Place, publisher, year, edition, pages
2013. Vol. 82, no 1, 55-63 p.
Keyword [en]
Coexistence, Competition, Omnivory, Ontogenetic niche shift, Predation, Refuges, Size-dependent interactions, Trophic interactions
National Category
Ecology
Identifiers
URN: urn:nbn:se:umu:diva-66220DOI: 10.1111/j.1365-2656.2012.02032.xISI: 000313752300007OAI: oai:DiVA.org:umu-66220DiVA: diva2:608877
Available from: 2013-03-01 Created: 2013-02-18 Last updated: 2017-12-06Bibliographically approved
In thesis
1. Ontogenetic bottlenecks: effects on intraguild predation systems and ecosystem efficiency
Open this publication in new window or tab >>Ontogenetic bottlenecks: effects on intraguild predation systems and ecosystem efficiency
2015 (English)Doctoral thesis, comprehensive summary (Other academic)
Abstract [en]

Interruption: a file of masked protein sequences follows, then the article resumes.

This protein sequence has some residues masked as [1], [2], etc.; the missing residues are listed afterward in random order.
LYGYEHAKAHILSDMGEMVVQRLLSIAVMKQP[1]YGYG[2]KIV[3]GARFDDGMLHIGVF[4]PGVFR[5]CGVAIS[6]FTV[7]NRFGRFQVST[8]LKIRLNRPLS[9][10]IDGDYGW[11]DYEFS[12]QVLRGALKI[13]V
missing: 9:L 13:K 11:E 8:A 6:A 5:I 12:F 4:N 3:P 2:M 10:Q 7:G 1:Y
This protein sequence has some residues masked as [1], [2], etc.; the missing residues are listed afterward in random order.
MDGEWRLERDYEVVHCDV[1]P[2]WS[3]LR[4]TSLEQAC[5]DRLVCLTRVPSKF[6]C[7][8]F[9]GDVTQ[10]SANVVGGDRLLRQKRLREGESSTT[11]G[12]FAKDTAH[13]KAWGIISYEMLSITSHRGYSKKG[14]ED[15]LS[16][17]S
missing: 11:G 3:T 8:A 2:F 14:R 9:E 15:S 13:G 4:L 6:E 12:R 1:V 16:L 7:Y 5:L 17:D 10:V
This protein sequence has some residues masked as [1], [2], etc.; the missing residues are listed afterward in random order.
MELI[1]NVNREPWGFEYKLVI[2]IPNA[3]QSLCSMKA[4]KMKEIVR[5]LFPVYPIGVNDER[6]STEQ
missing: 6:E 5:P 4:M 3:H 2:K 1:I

Size-dependent differences between individuals in size-structured organisms have fundamental effect on population and community dynamics. Intraguild predation (IGP) is one specifically interesting constellation that often arises when two size-structured populations interact. Ontogenetic bottlenecks that determine population size-structure are affected by both population intrinsic as well as population extrinsic factors, and are therefore context-dependent. Surprisingly, size-structured IGP systems have mainly been investigated theoretically and especially long-term empirical studies are widely lacking. In this thesis I investigate empirically how habitat complexity, interaction strength, and stage-specific resource availabilities affect population processes and their effects on the dynamics of a size-structured IGP system. I conducted multi-generation experiments in a size-structured IGP system, with the Least Killifish (Heterandria formosa) as IG prey and the Common Guppy (Poecilia reticulata) as IG predator. With no alternative resource next to the shared resource, IG predator and IG prey could not coexist. Weak interactions only increased IG prey and IG predator persistence times and observed exclusion patterns depended on habitat complexity. An alternative resource for either the juvenile IG predator or the juvenile IG prey on the other hand promoted coexistence. However, this coexistence was context-dependent. Ontogenetic bottlenecks played a central role in the dynamics of the size-structured IGP system in general. In the final study I show that an ontogenetic bottleneck can, through changes in stage-specific resource availabilities, be affected in a way that leads to increased trophic transfer efficiency with potential effects on higher trophic levels.